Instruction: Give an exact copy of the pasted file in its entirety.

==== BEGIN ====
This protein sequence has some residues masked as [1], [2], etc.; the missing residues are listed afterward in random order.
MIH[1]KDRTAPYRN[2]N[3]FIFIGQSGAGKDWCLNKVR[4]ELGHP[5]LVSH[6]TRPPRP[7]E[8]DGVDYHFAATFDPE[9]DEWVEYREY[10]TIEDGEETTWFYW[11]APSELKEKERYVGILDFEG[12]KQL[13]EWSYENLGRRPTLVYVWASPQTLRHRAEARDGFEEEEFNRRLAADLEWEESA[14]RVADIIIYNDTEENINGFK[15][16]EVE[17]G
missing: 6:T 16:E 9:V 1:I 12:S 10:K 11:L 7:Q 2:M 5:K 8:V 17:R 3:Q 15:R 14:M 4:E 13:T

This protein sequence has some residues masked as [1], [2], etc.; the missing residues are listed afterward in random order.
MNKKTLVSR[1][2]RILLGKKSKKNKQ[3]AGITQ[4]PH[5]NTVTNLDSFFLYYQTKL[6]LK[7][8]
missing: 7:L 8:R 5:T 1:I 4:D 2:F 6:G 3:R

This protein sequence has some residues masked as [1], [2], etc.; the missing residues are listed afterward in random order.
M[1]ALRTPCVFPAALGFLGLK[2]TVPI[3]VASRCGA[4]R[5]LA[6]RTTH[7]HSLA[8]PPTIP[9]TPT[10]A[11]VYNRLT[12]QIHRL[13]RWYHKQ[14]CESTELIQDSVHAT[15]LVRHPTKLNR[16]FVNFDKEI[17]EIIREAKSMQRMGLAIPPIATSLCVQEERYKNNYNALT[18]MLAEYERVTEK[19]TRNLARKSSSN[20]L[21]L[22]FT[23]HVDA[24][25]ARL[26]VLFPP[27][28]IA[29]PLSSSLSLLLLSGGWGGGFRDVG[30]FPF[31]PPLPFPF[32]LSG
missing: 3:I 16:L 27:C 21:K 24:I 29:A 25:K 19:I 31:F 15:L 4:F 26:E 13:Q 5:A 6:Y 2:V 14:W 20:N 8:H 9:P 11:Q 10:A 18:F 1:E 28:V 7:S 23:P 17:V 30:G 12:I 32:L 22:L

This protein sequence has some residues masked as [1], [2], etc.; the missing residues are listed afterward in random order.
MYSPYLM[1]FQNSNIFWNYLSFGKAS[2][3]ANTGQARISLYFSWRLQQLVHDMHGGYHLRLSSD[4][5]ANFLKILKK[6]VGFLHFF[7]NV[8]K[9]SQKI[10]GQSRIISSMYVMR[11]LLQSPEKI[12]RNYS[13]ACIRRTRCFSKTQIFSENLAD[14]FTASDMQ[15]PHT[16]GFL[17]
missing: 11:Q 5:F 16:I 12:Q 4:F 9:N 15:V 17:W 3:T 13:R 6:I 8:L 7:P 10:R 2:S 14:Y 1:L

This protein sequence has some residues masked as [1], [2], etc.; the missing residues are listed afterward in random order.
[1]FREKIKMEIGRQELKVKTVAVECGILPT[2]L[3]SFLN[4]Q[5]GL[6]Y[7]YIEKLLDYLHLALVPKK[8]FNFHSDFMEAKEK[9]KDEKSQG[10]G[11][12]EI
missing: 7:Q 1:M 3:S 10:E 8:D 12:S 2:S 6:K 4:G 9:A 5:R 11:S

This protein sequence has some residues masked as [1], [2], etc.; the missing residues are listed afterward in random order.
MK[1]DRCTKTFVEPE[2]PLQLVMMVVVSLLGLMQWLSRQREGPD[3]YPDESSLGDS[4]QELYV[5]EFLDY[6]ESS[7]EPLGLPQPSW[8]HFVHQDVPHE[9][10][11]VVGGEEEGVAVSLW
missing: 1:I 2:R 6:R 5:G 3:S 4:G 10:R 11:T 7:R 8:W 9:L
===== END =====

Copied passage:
This protein sequence has some residues masked as [1], [2], etc.; the missing residues are listed afterward in random order.
MIH[1]KDRTAPYRN[2]N[3]FIFIGQSGAGKDWCLNKVR[4]ELGHP[5]LVSH[6]TRPPRP[7]E[8]DGVDYHFAATFDPE[9]DEWVEYREY[10]TIEDGEETTWFYW[11]APSELKEKERYVGILDFEG[12]KQL[13]EWSYENLGRRPTLVYVWASPQTLRHRAEARDGFEEEEFNRRLAADLEWEESA[14]RVADIIIYNDTEENINGFK[15][16]EVE[17]G
missing: 6:T 16:E 9:V 1:I 12:S 10:K 11:L 7:Q 2:M 5:K 8:V 17:R 3:Q 15:R 14:M 4:E 13:T

This protein sequence has some residues masked as [1], [2], etc.; the missing residues are listed afterward in random order.
MNKKTLVSR[1][2]RILLGKKSKKNKQ[3]AGITQ[4]PH[5]NTVTNLDSFFLYYQTKL[6]LK[7][8]
missing: 7:L 8:R 5:T 1:I 4:D 2:F 6:G 3:R

This protein sequence has some residues masked as [1], [2], etc.; the missing residues are listed afterward in random order.
M[1]ALRTPCVFPAALGFLGLK[2]TVPI[3]VASRCGA[4]R[5]LA[6]RTTH[7]HSLA[8]PPTIP[9]TPT[10]A[11]VYNRLT[12]QIHRL[13]RWYHKQ[14]CESTELIQDSVHAT[15]LVRHPTKLNR[16]FVNFDKEI[17]EIIREAKSMQRMGLAIPPIATSLCVQEERYKNNYNALT[18]MLAEYERVTEK[19]TRNLARKSSSN[20]L[21]L[22]FT[23]HVDA[24][25]ARL[26]VLFPP[27][28]IA[29]PLSSSLSLLLLSGGWGGGFRDVG[30]FPF[31]PPLPFPF[32]LSG
missing: 3:I 16:L 27:C 21:K 24:I 29:A 25:K 19:I 31:F 15:L 4:F 26:E 13:Q 5:A 6:Y 2:V 14:W 20:N 8:H 9:P 11:Q 10:A 18:F 1:E 28:V 7:S 23:P 17:V 30:G 12:I 32:L 22:L

This protein sequence has some residues masked as [1], [2], etc.; the missing residues are listed afterward in random order.
MYSPYLM[1]FQNSNIFWNYLSFGKAS[2][3]ANTGQARISLYFSWRLQQLVHDMHGGYHLRLSSD[4][5]ANFLKILKK[6]VGFLHFF[7]NV[8]K[9]SQKI[10]GQSRIISSMYVMR[11]LLQSPEKI[12]RNYS[13]ACIRRTRCFSKTQIFSENLAD[14]FTASDMQ[15]PHT[16]GFL[17]
missing: 11:Q 5:F 16:I 12:Q 4:F 9:N 15:V 17:W 3:T 13:R 6:I 8:L 7:P 10:R 2:S 14:Y 1:L

This protein sequence has some residues masked as [1], [2], etc.; the missing residues are listed afterward in random order.
[1]FREKIKMEIGRQELKVKTVAVECGILPT[2]L[3]SFLN[4]Q[5]GL[6]Y[7]YIEKLLDYLHLALVPKK[8]FNFHSDFMEAKEK[9]KDEKSQG[10]G[11][12]EI
missing: 7:Q 1:M 3:S 10:E 8:D 12:S 2:S 6:K 4:G 9:A 5:R 11:S

This protein sequence has some residues masked as [1], [2], etc.; the missing residues are listed afterward in random order.
MK[1]DRCTKTFVEPE[2]PLQLVMMVVVSLLGLMQWLSRQREGPD[3]YPDESSLGDS[4]QELYV[5]EFLDY[6]ESS[7]EPLGLPQPSW[8]HFVHQDVPHE[9][10][11]VVGGEEEGVAVSLW
missing: 1:I 2:R 6:R 5:G 3:S 4:G 10:R 11:T 7:R 8:W 9:L